World Cancer Day

Posted on: 2022-02-04 10:26:24
World Cancer Day is celebrated on 4th February, to unite people around the world to take action against cancer. Cancer is a global challenge. Millions of people are diagnosed with Cancer every year globally. This year’s World Cancer Day will be observed with the theme “Close the Care Gap.”

World Cancer Day is also important to pay our tribute to the healthcare workers who are constantly working towards both preventing and curing this disease. So, this day can be used to appreciate their contribution.

Pediatric Cancer, also known as Childhood Cancer, is "a term used to describe cancers that occur between birth and 14 years of age." Pediatric cancers have a different nature than adult cancers. Cancers in children are sometimes hard to recognize because common illnesses or everyday bumps and bruises can mask the early warning indications.

Cancer begins with a genetic change in single cells that then develops into a mass (or tumour) that invades other parts of the body and causes harm and death if left untreated. Unlike cancer in adults, most childhood cancers do not have a known cause. Many studies have aimed to determine the causes of childhood cancer, but very few cancers in children are caused by environmental or lifestyle factors. Most of them are usually the result of DNA changes in cells that take place very early in life.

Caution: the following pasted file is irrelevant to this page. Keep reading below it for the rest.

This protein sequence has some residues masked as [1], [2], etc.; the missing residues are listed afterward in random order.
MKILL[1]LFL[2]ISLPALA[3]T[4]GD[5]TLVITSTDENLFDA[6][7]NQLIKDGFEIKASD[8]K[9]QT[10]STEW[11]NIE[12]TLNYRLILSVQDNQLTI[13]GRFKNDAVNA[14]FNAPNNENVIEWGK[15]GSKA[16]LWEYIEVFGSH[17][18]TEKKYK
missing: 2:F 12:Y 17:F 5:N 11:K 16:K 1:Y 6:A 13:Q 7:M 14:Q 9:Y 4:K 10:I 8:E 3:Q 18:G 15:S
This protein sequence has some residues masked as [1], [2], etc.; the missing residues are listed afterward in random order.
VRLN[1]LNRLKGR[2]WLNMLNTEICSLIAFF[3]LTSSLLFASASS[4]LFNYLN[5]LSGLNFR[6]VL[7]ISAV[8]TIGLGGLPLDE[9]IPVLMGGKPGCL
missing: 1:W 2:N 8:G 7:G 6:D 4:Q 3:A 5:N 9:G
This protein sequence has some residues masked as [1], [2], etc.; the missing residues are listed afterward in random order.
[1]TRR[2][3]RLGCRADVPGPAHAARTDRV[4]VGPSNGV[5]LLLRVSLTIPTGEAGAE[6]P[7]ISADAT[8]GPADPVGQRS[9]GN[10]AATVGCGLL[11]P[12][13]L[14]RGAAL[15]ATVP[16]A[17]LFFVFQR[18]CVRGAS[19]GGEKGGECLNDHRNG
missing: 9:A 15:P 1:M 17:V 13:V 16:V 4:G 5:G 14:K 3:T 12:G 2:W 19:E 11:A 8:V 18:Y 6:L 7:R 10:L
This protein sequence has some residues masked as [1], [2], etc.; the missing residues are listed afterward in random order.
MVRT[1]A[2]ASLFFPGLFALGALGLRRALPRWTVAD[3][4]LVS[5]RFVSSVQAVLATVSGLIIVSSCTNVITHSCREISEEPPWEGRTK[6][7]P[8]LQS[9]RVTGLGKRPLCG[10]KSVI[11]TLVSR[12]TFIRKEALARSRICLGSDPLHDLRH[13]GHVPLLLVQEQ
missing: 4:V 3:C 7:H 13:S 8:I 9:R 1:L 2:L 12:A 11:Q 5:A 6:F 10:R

Most common Cancers among Children:


Low and middle-income countries (LMICs), including India, account for nearly 90 percent of the pediatric population and more than 80 percent of the childhood cancer burden.
Only about 15-45 percent of children diagnosed with cancer in low- and middle-income countries were treated and survived, compared to more than 80 percent in high-income countries, reported the World Health Organization (WHO) on February 12, 2021.
According to the WHO, lack of diagnosis, misdiagnosis or delayed diagnosis, obstacles to accessing care, abandonment of treatment, death from toxicity and higher rates of relapse are some of the causes for the burden of deaths due to cancer among children in the low-middle income countries. Improving access to childhood cancer care, including essential medicines and technologies, is highly cost-effective. It is feasible and can improve survival in all settings.